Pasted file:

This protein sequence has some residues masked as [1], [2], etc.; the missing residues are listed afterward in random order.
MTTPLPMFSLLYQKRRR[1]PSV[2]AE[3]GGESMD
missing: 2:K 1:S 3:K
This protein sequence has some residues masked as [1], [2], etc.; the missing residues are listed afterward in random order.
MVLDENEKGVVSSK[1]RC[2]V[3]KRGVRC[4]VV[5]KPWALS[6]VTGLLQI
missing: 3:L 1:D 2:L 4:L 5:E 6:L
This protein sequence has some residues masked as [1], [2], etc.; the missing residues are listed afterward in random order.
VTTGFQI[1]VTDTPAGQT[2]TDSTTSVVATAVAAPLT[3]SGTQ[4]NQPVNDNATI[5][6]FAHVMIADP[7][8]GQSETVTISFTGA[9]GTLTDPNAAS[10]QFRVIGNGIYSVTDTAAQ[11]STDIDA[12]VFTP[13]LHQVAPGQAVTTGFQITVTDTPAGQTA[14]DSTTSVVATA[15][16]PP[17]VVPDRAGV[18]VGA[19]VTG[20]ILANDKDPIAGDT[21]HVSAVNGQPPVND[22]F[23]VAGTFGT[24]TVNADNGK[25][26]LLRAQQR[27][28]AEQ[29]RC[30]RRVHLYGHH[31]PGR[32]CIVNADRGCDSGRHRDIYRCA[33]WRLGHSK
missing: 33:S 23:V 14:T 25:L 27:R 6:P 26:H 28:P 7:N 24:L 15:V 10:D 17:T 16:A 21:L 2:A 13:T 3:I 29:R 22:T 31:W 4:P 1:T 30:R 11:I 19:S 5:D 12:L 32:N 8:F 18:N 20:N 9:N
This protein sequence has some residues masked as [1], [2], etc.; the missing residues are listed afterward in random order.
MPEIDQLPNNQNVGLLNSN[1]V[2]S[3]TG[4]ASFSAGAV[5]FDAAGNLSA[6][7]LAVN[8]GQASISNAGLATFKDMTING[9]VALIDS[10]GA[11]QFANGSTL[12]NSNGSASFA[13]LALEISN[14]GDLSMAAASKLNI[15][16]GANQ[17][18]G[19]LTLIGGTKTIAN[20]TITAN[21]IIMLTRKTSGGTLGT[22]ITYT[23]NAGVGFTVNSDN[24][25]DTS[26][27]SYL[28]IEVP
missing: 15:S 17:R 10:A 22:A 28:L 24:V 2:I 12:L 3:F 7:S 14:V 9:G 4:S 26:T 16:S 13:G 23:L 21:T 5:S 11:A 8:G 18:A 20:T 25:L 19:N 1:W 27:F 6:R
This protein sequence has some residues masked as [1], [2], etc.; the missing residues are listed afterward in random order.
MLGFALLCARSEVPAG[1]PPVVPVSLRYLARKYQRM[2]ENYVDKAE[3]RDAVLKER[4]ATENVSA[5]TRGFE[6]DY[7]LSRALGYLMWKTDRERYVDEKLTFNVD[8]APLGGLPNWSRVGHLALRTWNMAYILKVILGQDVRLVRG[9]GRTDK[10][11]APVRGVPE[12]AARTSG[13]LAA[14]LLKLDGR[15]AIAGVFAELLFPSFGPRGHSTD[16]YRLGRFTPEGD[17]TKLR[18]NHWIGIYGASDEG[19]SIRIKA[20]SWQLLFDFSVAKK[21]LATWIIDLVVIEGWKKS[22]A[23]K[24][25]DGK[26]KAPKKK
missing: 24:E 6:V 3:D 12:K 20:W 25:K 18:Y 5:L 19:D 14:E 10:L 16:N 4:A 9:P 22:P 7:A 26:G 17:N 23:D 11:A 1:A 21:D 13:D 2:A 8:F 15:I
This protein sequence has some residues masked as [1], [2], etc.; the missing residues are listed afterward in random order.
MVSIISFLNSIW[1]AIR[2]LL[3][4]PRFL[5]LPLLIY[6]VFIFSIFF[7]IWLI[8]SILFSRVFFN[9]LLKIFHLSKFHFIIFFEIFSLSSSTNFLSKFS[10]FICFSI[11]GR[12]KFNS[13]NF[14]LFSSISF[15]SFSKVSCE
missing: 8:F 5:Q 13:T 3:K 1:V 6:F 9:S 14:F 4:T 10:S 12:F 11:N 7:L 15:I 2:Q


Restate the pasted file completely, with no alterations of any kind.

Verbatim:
This protein sequence has some residues masked as [1], [2], etc.; the missing residues are listed afterward in random order.
MTTPLPMFSLLYQKRRR[1]PSV[2]AE[3]GGESMD
missing: 2:K 1:S 3:K
This protein sequence has some residues masked as [1], [2], etc.; the missing residues are listed afterward in random order.
MVLDENEKGVVSSK[1]RC[2]V[3]KRGVRC[4]VV[5]KPWALS[6]VTGLLQI
missing: 3:L 1:D 2:L 4:L 5:E 6:L
This protein sequence has some residues masked as [1], [2], etc.; the missing residues are listed afterward in random order.
VTTGFQI[1]VTDTPAGQT[2]TDSTTSVVATAVAAPLT[3]SGTQ[4]NQPVNDNATI[5][6]FAHVMIADP[7][8]GQSETVTISFTGA[9]GTLTDPNAAS[10]QFRVIGNGIYSVTDTAAQ[11]STDIDA[12]VFTP[13]LHQVAPGQAVTTGFQITVTDTPAGQTA[14]DSTTSVVATA[15][16]PP[17]VVPDRAGV[18]VGA[19]VTG[20]ILANDKDPIAGDT[21]HVSAVNGQPPVND[22]F[23]VAGTFGT[24]TVNADNGK[25][26]LLRAQQR[27][28]AEQ[29]RC[30]RRVHLYGHH[31]PGR[32]CIVNADRGCDSGRHRDIYRCA[33]WRLGHSK
missing: 33:S 23:V 14:T 25:L 27:R 6:P 26:H 28:P 7:N 24:L 15:V 10:D 17:T 16:A 21:L 2:A 13:T 3:I 29:R 22:T 31:W 4:P 1:T 30:R 11:I 19:S 5:D 12:L 32:N 8:F 18:N 20:N 9:N
This protein sequence has some residues masked as [1], [2], etc.; the missing residues are listed afterward in random order.
MPEIDQLPNNQNVGLLNSN[1]V[2]S[3]TG[4]ASFSAGAV[5]FDAAGNLSA[6][7]LAVN[8]GQASISNAGLATFKDMTING[9]VALIDS[10]GA[11]QFANGSTL[12]NSNGSASFA[13]LALEISN[14]GDLSMAAASKLNI[15][16]GANQ[17][18]G[19]LTLIGGTKTIAN[20]TITAN[21]IIMLTRKTSGGTLGT[22]ITYT[23]NAGVGFTVNSDN[24][25]DTS[26][27]SYL[28]IEVP
missing: 15:S 17:R 10:A 22:A 28:L 24:V 2:I 12:L 3:F 7:S 14:V 9:G 4:S 26:T 16:S 13:G 23:L 21:T 5:S 11:A 8:G 18:A 20:T 25:L 19:N 1:W 27:F 6:R
This protein sequence has some residues masked as [1], [2], etc.; the missing residues are listed afterward in random order.
MLGFALLCARSEVPAG[1]PPVVPVSLRYLARKYQRM[2]ENYVDKAE[3]RDAVLKER[4]ATENVSA[5]TRGFE[6]DY[7]LSRALGYLMWKTDRERYVDEKLTFNVD[8]APLGGLPNWSRVGHLALRTWNMAYILKVILGQDVRLVRG[9]GRTDK[10][11]APVRGVPE[12]AARTSG[13]LAA[14]LLKLDGR[15]AIAGVFAELLFPSFGPRGHSTD[16]YRLGRFTPEGD[17]TKLR[18]NHWIGIYGASDEG[19]SIRIKA[20]SWQLLFDFSVAKK[21]LATWIIDLVVIEGWKKS[22]A[23]K[24][25]DGK[26]KAPKKK
missing: 24:E 6:V 3:D 12:K 20:W 25:K 18:Y 5:L 19:D 14:E 10:L 16:N 4:A 9:P 22:P 7:A 26:G 17:N 23:D 11:A 1:A 21:D 13:D 2:A 8:F 15:I
This protein sequence has some residues masked as [1], [2], etc.; the missing residues are listed afterward in random order.
MVSIISFLNSIW[1]AIR[2]LL[3][4]PRFL[5]LPLLIY[6]VFIFSIFF[7]IWLI[8]SILFSRVFFN[9]LLKIFHLSKFHFIIFFEIFSLSSSTNFLSKFS[10]FICFSI[11]GR[12]KFNS[13]NF[14]LFSSISF[15]SFSKVSCE
missing: 8:F 5:Q 13:T 3:K 1:V 6:F 9:S 14:F 4:T 10:S 12:F 11:N 7:L 15:I 2:Q